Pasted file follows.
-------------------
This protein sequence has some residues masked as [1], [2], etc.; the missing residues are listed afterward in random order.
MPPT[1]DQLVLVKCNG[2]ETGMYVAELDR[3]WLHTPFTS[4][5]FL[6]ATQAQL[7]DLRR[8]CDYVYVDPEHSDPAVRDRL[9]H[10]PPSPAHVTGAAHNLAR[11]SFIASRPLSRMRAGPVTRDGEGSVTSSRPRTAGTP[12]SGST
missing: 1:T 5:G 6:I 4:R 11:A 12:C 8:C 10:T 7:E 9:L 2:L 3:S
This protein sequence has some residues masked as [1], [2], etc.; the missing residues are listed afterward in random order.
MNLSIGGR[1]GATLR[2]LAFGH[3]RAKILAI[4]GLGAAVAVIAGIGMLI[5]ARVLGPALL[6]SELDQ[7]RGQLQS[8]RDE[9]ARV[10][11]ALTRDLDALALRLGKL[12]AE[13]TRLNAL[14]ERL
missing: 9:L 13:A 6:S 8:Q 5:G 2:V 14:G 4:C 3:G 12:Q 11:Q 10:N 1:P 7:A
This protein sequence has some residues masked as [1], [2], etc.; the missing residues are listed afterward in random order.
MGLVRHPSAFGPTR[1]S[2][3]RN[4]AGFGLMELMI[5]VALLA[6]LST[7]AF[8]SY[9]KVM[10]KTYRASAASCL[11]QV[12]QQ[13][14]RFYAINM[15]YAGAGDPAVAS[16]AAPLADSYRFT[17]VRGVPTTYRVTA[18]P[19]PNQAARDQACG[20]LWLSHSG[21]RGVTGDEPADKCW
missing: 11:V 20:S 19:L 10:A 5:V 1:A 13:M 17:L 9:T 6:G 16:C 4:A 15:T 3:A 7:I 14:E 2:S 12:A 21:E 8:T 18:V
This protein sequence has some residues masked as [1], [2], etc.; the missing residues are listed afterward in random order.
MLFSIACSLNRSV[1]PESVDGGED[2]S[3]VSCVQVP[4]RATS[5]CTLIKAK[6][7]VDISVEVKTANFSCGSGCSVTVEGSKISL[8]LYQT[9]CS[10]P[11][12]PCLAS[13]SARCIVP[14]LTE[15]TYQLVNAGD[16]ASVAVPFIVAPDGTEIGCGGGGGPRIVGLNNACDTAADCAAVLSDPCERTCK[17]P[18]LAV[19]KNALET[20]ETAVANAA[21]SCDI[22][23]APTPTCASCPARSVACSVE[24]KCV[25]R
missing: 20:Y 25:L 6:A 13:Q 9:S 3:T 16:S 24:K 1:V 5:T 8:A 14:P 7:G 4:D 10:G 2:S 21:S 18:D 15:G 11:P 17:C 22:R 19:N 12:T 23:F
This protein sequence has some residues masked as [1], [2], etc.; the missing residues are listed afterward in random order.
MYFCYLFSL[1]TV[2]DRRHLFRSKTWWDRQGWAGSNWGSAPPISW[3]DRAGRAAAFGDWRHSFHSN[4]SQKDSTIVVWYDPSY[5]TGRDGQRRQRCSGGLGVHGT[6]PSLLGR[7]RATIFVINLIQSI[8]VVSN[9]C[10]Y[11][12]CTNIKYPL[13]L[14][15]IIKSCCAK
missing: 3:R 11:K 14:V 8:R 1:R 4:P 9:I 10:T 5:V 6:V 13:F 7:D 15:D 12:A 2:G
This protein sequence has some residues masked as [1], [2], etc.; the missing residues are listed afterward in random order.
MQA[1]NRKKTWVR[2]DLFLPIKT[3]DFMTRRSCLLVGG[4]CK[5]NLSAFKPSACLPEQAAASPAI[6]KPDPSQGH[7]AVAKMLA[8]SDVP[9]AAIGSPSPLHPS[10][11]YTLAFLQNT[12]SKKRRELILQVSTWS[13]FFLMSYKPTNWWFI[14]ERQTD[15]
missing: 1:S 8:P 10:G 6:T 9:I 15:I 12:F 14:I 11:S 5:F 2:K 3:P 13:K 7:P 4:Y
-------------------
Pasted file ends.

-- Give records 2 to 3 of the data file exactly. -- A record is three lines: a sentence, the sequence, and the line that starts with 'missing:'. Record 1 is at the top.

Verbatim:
This protein sequence has some residues masked as [1], [2], etc.; the missing residues are listed afterward in random order.
MNLSIGGR[1]GATLR[2]LAFGH[3]RAKILAI[4]GLGAAVAVIAGIGMLI[5]ARVLGPALL[6]SELDQ[7]RGQLQS[8]RDE[9]ARV[10][11]ALTRDLDALALRLGKL[12]AE[13]TRLNAL[14]ERL
missing: 9:L 13:A 6:S 8:Q 5:G 2:V 14:G 4:C 3:G 12:Q 11:Q 10:N 1:P 7:A
This protein sequence has some residues masked as [1], [2], etc.; the missing residues are listed afterward in random order.
MGLVRHPSAFGPTR[1]S[2][3]RN[4]AGFGLMELMI[5]VALLA[6]LST[7]AF[8]SY[9]KVM[10]KTYRASAASCL[11]QV[12]QQ[13][14]RFYAINM[15]YAGAGDPAVAS[16]AAPLADSYRFT[17]VRGVPTTYRVTA[18]P[19]PNQAARDQACG[20]LWLSHSG[21]RGVTGDEPADKCW
missing: 11:V 20:S 19:L 10:A 5:V 1:A 13:M 17:L 9:T 6:G 16:C 4:A 15:T 3:A 7:I 14:E 2:S 12:A 21:E 8:T 18:V